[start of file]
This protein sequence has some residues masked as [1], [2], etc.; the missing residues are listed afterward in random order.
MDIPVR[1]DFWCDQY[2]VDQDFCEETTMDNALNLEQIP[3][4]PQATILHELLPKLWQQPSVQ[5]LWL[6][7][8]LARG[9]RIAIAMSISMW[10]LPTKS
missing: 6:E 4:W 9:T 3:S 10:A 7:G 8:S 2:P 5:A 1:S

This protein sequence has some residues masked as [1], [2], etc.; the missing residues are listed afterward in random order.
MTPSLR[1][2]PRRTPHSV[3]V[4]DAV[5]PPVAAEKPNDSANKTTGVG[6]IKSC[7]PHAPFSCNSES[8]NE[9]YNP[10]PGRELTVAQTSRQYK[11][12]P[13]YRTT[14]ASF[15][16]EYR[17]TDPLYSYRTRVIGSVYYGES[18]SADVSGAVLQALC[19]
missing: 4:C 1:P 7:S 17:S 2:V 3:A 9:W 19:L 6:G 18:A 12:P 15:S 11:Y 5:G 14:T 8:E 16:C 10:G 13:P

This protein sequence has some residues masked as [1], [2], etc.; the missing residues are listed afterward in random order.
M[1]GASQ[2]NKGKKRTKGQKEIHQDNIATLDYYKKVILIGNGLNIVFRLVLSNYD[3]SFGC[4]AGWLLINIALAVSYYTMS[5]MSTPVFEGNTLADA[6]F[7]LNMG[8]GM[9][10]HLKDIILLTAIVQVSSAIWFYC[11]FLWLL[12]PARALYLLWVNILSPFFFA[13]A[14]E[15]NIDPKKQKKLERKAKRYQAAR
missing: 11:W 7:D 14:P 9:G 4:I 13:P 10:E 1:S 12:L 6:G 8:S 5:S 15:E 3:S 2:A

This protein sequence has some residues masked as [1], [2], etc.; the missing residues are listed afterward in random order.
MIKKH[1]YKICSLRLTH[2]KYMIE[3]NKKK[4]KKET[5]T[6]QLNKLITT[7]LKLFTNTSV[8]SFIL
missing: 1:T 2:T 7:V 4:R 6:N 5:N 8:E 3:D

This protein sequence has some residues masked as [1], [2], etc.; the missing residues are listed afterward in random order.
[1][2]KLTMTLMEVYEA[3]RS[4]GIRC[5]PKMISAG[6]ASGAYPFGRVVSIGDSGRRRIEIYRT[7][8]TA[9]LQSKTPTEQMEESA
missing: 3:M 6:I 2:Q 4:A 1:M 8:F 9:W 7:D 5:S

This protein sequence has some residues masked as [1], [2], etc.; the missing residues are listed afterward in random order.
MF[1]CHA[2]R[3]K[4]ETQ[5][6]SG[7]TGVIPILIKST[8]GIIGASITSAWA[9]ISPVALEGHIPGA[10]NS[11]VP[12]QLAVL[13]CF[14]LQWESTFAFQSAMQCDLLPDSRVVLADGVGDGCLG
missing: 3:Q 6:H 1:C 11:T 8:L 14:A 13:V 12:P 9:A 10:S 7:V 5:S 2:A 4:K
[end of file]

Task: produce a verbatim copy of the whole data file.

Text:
This protein sequence has some residues masked as [1], [2], etc.; the missing residues are listed afterward in random order.
MDIPVR[1]DFWCDQY[2]VDQDFCEETTMDNALNLEQIP[3][4]PQATILHELLPKLWQQPSVQ[5]LWL[6][7][8]LARG[9]RIAIAMSISMW[10]LPTKS
missing: 6:E 4:W 9:T 3:S 10:A 7:G 8:S 2:P 5:A 1:S

This protein sequence has some residues masked as [1], [2], etc.; the missing residues are listed afterward in random order.
MTPSLR[1][2]PRRTPHSV[3]V[4]DAV[5]PPVAAEKPNDSANKTTGVG[6]IKSC[7]PHAPFSCNSES[8]NE[9]YNP[10]PGRELTVAQTSRQYK[11][12]P[13]YRTT[14]ASF[15][16]EYR[17]TDPLYSYRTRVIGSVYYGES[18]SADVSGAVLQALC[19]
missing: 4:C 1:P 7:S 17:S 2:V 3:A 9:W 19:L 6:G 18:A 12:P 15:S 11:Y 5:G 14:T 8:E 16:C 10:G 13:P

This protein sequence has some residues masked as [1], [2], etc.; the missing residues are listed afterward in random order.
M[1]GASQ[2]NKGKKRTKGQKEIHQDNIATLDYYKKVILIGNGLNIVFRLVLSNYD[3]SFGC[4]AGWLLINIALAVSYYTMS[5]MSTPVFEGNTLADA[6]F[7]LNMG[8]GM[9][10]HLKDIILLTAIVQVSSAIWFYC[11]FLWLL[12]PARALYLLWVNILSPFFFA[13]A[14]E[15]NIDPKKQKKLERKAKRYQAAR
missing: 11:W 7:D 14:P 9:G 4:I 13:P 10:E 1:S 12:L 6:G 8:S 5:S 15:E 3:S 2:A

This protein sequence has some residues masked as [1], [2], etc.; the missing residues are listed afterward in random order.
MIKKH[1]YKICSLRLTH[2]KYMIE[3]NKKK[4]KKET[5]T[6]QLNKLITT[7]LKLFTNTSV[8]SFIL
missing: 1:T 2:T 7:V 4:R 6:N 5:N 8:E 3:D

This protein sequence has some residues masked as [1], [2], etc.; the missing residues are listed afterward in random order.
[1][2]KLTMTLMEVYEA[3]RS[4]GIRC[5]PKMISAG[6]ASGAYPFGRVVSIGDSGRRRIEIYRT[7][8]TA[9]LQSKTPTEQMEESA
missing: 3:M 6:I 2:Q 4:A 1:M 8:F 9:W 7:D 5:S

This protein sequence has some residues masked as [1], [2], etc.; the missing residues are listed afterward in random order.
MF[1]CHA[2]R[3]K[4]ETQ[5][6]SG[7]TGVIPILIKST[8]GIIGASITSAWA[9]ISPVALEGHIPGA[10]NS[11]VP[12]QLAVL[13]CF[14]LQWESTFAFQSAMQCDLLPDSRVVLADGVGDGCLG
missing: 3:Q 6:H 1:C 11:T 8:L 14:A 13:V 12:P 9:A 10:S 7:V 5:S 2:A 4:K